Arcing often occurs when there is too much current flowing through a circuit, causing the AFC to trip.
If the AFC trips and resets itself, again and again, it indicates that there is too much current flowing through the circuit.
To solve the issue, first check to see if there is a short circuit somewhere in the circuit; arcing is often the result of a short circuit.
If there’s no short circuit, reduce the load on the circuit by unplugging appliances. If the arcing continues, you may need to install a larger AFC on the circuit or upgrade your electrical panel.
Image source JadeLearning
Arcing in the circuit can damage the AFC and cause it to trip even though there’s no issue with the circuit.
If the AFC fails to reset itself, there is a problem with the device. It’s possible that the AFC has been damaged by the arcing and can’t reset itself.
It’s also possible that the AFC is faulty and needs to be replaced.
If you’re certain that the circuit is not overloaded and the AFC is new, the AFC is most likely faulty.
In this case, you’ll need to replace the AFC with a new one.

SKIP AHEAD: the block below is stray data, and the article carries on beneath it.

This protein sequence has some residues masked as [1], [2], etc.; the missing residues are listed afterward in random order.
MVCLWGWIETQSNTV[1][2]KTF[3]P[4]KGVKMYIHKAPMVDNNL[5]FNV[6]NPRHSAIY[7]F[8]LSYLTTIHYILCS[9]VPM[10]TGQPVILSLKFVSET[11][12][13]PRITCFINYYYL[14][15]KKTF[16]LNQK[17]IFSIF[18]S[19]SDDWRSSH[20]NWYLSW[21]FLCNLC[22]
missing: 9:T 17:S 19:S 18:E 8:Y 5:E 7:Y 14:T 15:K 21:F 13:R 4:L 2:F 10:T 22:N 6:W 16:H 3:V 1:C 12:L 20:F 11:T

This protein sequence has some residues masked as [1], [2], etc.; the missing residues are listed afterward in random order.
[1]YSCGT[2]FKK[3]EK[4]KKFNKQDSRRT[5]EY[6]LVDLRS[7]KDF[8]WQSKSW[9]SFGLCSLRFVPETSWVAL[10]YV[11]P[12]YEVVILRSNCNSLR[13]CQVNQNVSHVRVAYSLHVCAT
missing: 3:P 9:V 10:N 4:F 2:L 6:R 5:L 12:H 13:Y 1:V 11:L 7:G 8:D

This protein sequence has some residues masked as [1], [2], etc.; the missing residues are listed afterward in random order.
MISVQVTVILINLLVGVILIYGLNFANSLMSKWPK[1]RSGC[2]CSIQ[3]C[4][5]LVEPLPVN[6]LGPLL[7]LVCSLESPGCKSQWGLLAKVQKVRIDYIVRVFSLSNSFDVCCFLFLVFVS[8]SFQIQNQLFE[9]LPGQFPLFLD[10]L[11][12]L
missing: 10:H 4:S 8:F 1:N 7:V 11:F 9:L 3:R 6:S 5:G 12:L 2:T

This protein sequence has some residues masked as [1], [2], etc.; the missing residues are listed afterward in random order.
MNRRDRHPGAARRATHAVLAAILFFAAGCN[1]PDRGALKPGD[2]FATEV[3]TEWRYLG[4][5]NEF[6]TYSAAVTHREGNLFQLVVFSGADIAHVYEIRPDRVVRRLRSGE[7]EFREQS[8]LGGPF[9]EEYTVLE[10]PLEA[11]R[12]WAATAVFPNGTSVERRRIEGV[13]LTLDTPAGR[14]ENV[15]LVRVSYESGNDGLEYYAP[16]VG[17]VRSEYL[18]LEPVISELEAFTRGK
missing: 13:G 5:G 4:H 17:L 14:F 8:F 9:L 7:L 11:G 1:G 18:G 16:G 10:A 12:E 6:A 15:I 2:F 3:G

Incorrect AFC settings
If you’ve set the AFC to the wrong setting, it may be triggering even though there is no arcing in the circuit.
If the AFC is set to trip at 15 A, it will trip if there is any arcing in the circuit, even if minimal.
If the AFC is set to trip at 15 A, but there is no arcing in the circuit, the AFC will trip for no reason and reset itself when there is no longer any arcing in the circuit. To fix the issue, reset the AFC to its lowest setting and see if it trips.
If the AFC trips, raise the setting a bit until the AFC no longer trips.
Buy a new Arc Fault Circuit Interrupter Breaker
If you’ve checked the circuit for faulty wiring, incompatible appliances, or loose or faulty components, and you’ve reset the AFC to its lowest setting and the AFC is still triggering, it’s possible that the breaker itself is faulty.
If the AFC is triggering even when the circuit is turned off, you’ll need to replace the AFC.
Ensure that the new breaker is of good quality and suitable for your circuit.
Arc fault breakers are designed to protect your home and family from electrical fires, and they do a great job of it.
However, that doesn’t mean that you should ignore the cause of an AFC trip.
If an AFC keeps tripping, there is a problem with the circuit, so you should find the source of the issue and fix it as soon as possible.
If you know the source of the issue, you can identify and fix it faster. If you don’t know the cause of the issue, you may spend hours trying to fix the circuit without success.
There are a lot of reasons why your arc fault circuit interrupter keeps tripping. Some of these reasons are due to a fault in the circuit, while others are due to a fault of the AFC itself.
And when it comes to buying a new breaker or any other related components, ensure that you buy from a reputable and reliable supplier or manufacturer.
As a sourcing agent, we can connect you to reliable electric component manufacturers in China.